By Jack, Isaiah, and Aiden
Is it true that the first true English settlement was located in the Southeast? Yes. Jamestown, Virginia was founded in 1607. It became successful because of the Southeast’s mild climate and good soil. Back in the day, the Southeast was an agricultural region. Planters grew tobacco, cotton, and other crops with the labor of African slaves. Goods were shipped from ports on the Atlantic Ocean, the Gulf of Mexico, and the Mississippi River. When slavery was abolished after the Civil War, the plantations died. Today, farming and shipping are still very important to the 12 states of the Southeast. But, so are lots of other industries. The region produces coal, natural gas, and oil products. Sandy beaches draw tourists to the coastline. Atlanta and other cities have grown into major business centers that are home to people of many different backgrounds.
Outdoors of the southeast
The Southeast region is made up of 12 states. These states include Alabama, Arkansas, Florida, Georgia, Kentucky, Louisiana, Mississippi, and West Virginia. This region has a very long coastline. Five of the states border the Atlantic Ocean. Four sit on the Gulf of Mexico. Florida juts out into the ocean. This peninsula is surrounded by water on three sides. West Virginia, Kentucky, Tennessee, and Arkansas are landlocked by other U.S. states.
Look at the Land
The Southeast has a variety of landforms. The high land of the Appalachians extend from north to south in the region. Some of the mountain ranges in the Appalachian system include the the Cumberland, and the Great Smoky Mountains. Early in U.S. history, the mountains were a barrier between eastern communities and the unexplored West. In 1775, people began crossing the mountains through the Cumberland Gap.
The Appalachian Mountains stretch from Alabama all the way to Canada. That's a long mountain range! The Mississippi River runs through the Southeast. This mighty river is the second longest in the United States. The dirt around it, where the river empties into the Gulf of Mexico, is great for farming. The region’s coastline provides citizens and tourists alike access to the sea for fishing and shopping. Sandy beaches on these coastal plains attract many tourists during the year. The Mississippi River begins at Lake Itasca in Minnesota.
The Southeast has a humid climate. Summers are long and hot. The air is humid and wet. Ocean and gulf breezes help cool off coastal areas. But dangerous hurricanes blowing in from the water. In 2011, Hurricane Irene caused almost $200 million in damages in North Carolina. Hurricanes form over the ocean before they hit land. Winters are cool and mild. Precipitation usually falls in the form of rain. Higher areas such as the mountains get some snowfall. Crops grow well in the region’s hot, humid weather, so farms cover the Southeast. The summers also mean a long growing season. This turns into higher profits for farmers. Sometimes, southeastern farmers sometimes experience drought. Their crops didn’t get enough water. The Southeast has a strong agricultural economy.
The climate of the Southeast makes it the perfect home for more plant life than crops. The magnolia tree, with its big white flowers, blooms for a long season. The bald cypress tree is also an interesting sight. These trees can grow in standing water. They flourish in the slow-moving streams called bayous in Louisiana. Spanish moss hangs down from the branches. Bald cypress trees can grow to be 150 feet tall. The Everglades, a swampy region in Florida, has many kinds of plants and animals. The roots of mangrove trees reach down into the water. These roots provide shelter for water wildlife, such as snook, shrimp, and crabs. Above the water, wood storks and other waterbirds nest among the mangroves. The trees also help keep the coast from being worn away by gulf storms.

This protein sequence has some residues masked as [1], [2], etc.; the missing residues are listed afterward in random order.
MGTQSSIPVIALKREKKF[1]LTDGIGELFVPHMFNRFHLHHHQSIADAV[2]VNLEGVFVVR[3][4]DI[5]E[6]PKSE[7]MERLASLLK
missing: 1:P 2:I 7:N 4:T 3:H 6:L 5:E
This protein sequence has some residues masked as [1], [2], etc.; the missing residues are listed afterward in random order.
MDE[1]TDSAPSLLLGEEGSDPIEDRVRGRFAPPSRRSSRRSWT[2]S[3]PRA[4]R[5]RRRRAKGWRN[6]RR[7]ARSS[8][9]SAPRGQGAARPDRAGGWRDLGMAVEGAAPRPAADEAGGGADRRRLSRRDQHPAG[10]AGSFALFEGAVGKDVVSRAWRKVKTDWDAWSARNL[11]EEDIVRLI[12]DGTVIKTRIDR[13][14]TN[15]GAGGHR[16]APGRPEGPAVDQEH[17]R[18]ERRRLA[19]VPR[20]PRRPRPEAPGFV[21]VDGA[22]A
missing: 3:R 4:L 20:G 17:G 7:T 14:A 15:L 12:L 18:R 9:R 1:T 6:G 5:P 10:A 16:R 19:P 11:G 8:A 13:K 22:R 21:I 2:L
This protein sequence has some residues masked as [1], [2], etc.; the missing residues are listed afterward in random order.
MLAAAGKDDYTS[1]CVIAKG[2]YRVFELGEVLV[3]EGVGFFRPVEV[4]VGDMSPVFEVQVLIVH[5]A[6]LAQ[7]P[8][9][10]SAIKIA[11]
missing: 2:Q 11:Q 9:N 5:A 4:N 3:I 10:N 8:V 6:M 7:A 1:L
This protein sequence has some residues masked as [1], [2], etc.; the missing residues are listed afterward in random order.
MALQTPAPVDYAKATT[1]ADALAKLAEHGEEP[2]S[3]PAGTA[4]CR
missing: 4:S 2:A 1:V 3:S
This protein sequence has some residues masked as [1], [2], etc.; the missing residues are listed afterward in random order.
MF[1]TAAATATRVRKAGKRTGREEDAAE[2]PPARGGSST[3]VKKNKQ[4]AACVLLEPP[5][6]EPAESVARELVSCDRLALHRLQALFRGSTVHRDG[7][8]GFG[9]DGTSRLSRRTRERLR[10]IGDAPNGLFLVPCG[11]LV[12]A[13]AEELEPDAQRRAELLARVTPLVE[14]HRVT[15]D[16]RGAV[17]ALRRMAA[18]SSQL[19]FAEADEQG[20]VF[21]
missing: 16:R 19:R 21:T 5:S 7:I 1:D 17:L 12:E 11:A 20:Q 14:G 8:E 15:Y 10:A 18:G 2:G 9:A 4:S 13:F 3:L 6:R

History of the Southeast
How It All Got Started
Settlers looking for riches arrived in Virginia in 1607. They founded Jamestown, the first permanent English settlement in America. The English had a rough time. Many died from sickness, weather, and lack of food. Then the settlers discovered that tobacco grew well in the soil. Farmers could send the tobacco to England for profit. The colony’s wealth and success quickly grew. Agriculture, or farming, is still important to southeasterners today. More settlers came to the Southeast as Virginia had success with tobacco crops.
The Cotton Boom
The cotton gin brought major changes to southeastern agriculture. After the war, farmers needed a new crop. Soil that had grown nothing but tobacco for years could no longer support tobacco crops. Cotton, which also grew well in the southeastern climate, was difficult to harvest. But Eli Whitney’s invention the cotton gin changed that. This machine quickly separated the plant’s fiber from its seeds. Harvesting cotton became faster and easier. Cotton farming soon stretched from parts of Virginia into Texas. The northern and southern United States disagreed on many issues, especially slavery. The South’s agricultural success depended on enslaved workers. To protect their way of life, some southern states seceded from the United States. They formed the Confederate States of America. The North did not want the South to leave the country. They fought the Civil War from 1861 to 1865. The North won, and President Abraham Lincoln freed the slaves.
After the War
Famous People of the Southeast
Louis Armstrong was a jazz musician who played the trumpet, and was also a singer. He was born in Louisiana.
Cynthia Rylant is a Newbery award-winning children’s author who has written many stories about life in the Appalachian Mountains. She is the author of the very popular Henry and Mudge series.
Beulah Henry has been credited with more than 100 inventions, including improvements to typewriters, toys, and sewing machines. She was born in Tennessee.
The People of the Southeast
The Southeast includes a variety of cultures. Some are unique to the region. In Louisiana, Cajuns speak a combination of French and other languages. Their cooking uses the area’s resources, including seafood. Rice is another ingredient. It grows in the Southeast’s warm climate. Iron balconies line the streets of the famous French Quarter in New Orleans.
Culture and Visitors